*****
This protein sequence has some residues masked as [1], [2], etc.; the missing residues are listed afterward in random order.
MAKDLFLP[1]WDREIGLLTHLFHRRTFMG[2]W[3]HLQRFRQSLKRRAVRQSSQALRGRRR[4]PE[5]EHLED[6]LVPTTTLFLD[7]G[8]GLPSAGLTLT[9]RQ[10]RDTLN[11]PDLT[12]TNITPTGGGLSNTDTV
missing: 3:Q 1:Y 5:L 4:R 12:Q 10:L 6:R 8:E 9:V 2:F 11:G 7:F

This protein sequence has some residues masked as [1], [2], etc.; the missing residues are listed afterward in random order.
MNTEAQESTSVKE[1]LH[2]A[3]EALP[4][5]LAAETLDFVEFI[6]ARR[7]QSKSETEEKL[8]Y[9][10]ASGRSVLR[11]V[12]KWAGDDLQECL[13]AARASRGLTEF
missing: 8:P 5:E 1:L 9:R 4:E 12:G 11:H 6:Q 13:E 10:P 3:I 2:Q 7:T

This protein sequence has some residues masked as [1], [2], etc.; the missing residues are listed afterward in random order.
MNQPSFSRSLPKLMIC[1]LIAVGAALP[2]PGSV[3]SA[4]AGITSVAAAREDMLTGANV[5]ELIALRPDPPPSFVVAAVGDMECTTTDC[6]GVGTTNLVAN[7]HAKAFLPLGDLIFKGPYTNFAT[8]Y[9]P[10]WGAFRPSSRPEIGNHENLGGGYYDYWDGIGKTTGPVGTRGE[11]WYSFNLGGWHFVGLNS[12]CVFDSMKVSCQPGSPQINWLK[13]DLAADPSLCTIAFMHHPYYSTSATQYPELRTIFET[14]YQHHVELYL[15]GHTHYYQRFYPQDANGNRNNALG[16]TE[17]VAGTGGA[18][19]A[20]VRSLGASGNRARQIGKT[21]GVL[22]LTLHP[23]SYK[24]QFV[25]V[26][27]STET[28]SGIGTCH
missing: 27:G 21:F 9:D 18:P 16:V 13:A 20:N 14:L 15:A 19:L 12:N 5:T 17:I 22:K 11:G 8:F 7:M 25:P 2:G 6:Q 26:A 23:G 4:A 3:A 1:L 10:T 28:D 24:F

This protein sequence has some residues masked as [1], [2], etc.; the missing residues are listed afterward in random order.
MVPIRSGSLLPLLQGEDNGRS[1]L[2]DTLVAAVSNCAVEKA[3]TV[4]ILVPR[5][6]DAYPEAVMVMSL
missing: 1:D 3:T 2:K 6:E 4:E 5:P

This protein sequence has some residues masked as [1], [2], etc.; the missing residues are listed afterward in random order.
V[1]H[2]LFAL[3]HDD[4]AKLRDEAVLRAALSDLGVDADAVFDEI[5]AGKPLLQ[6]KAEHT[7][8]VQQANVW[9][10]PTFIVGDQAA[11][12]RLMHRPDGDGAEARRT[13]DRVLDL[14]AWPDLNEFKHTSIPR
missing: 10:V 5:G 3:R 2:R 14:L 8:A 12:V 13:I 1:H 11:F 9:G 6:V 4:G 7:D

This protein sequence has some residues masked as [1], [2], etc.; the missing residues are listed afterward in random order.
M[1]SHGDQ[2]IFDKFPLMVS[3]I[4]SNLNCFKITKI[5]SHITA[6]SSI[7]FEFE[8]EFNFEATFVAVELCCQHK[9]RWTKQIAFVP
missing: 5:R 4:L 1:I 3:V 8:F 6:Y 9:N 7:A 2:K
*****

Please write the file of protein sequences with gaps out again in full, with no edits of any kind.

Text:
This protein sequence has some residues masked as [1], [2], etc.; the missing residues are listed afterward in random order.
MAKDLFLP[1]WDREIGLLTHLFHRRTFMG[2]W[3]HLQRFRQSLKRRAVRQSSQALRGRRR[4]PE[5]EHLED[6]LVPTTTLFLD[7]G[8]GLPSAGLTLT[9]RQ[10]RDTLN[11]PDLT[12]TNITPTGGGLSNTDTV
missing: 3:Q 1:Y 5:L 4:R 12:Q 10:L 6:R 8:E 9:V 2:F 11:G 7:F

This protein sequence has some residues masked as [1], [2], etc.; the missing residues are listed afterward in random order.
MNTEAQESTSVKE[1]LH[2]A[3]EALP[4][5]LAAETLDFVEFI[6]ARR[7]QSKSETEEKL[8]Y[9][10]ASGRSVLR[11]V[12]KWAGDDLQECL[13]AARASRGLTEF
missing: 8:P 5:E 1:L 9:R 4:E 12:G 11:H 6:Q 13:E 10:P 3:I 2:Q 7:T

This protein sequence has some residues masked as [1], [2], etc.; the missing residues are listed afterward in random order.
MNQPSFSRSLPKLMIC[1]LIAVGAALP[2]PGSV[3]SA[4]AGITSVAAAREDMLTGANV[5]ELIALRPDPPPSFVVAAVGDMECTTTDC[6]GVGTTNLVAN[7]HAKAFLPLGDLIFKGPYTNFAT[8]Y[9]P[10]WGAFRPSSRPEIGNHENLGGGYYDYWDGIGKTTGPVGTRGE[11]WYSFNLGGWHFVGLNS[12]CVFDSMKVSCQPGSPQINWLK[13]DLAADPSLCTIAFMHHPYYSTSATQYPELRTIFET[14]YQHHVELYL[15]GHTHYYQRFYPQDANGNRNNALG[16]TE[17]VAGTGGA[18][19]A[20]VRSLGASGNRARQIGKT[21]GVL[22]LTLHP[23]SYK[24]QFV[25]V[26][27]STET[28]SGIGTCH
missing: 27:G 21:F 9:D 18:P 16:V 13:A 20:N 14:L 15:A 19:L 12:N 5:T 17:I 22:K 11:G 8:F 7:M 25:P 2:G 6:Q 26:A 23:G 4:A 3:A 1:L 10:T 28:D 24:F

This protein sequence has some residues masked as [1], [2], etc.; the missing residues are listed afterward in random order.
MVPIRSGSLLPLLQGEDNGRS[1]L[2]DTLVAAVSNCAVEKA[3]TV[4]ILVPR[5][6]DAYPEAVMVMSL
missing: 1:D 3:T 2:K 6:E 4:E 5:P

This protein sequence has some residues masked as [1], [2], etc.; the missing residues are listed afterward in random order.
V[1]H[2]LFAL[3]HDD[4]AKLRDEAVLRAALSDLGVDADAVFDEI[5]AGKPLLQ[6]KAEHT[7][8]VQQANVW[9][10]PTFIVGDQAA[11][12]RLMHRPDGDGAEARRT[13]DRVLDL[14]AWPDLNEFKHTSIPR
missing: 10:V 5:G 3:R 2:R 14:L 8:A 12:V 13:I 1:H 11:F 9:G 6:V 4:G 7:D

This protein sequence has some residues masked as [1], [2], etc.; the missing residues are listed afterward in random order.
M[1]SHGDQ[2]IFDKFPLMVS[3]I[4]SNLNCFKITKI[5]SHITA[6]SSI[7]FEFE[8]EFNFEATFVAVELCCQHK[9]RWTKQIAFVP
missing: 5:R 4:L 1:I 3:V 8:F 6:Y 9:N 7:A 2:K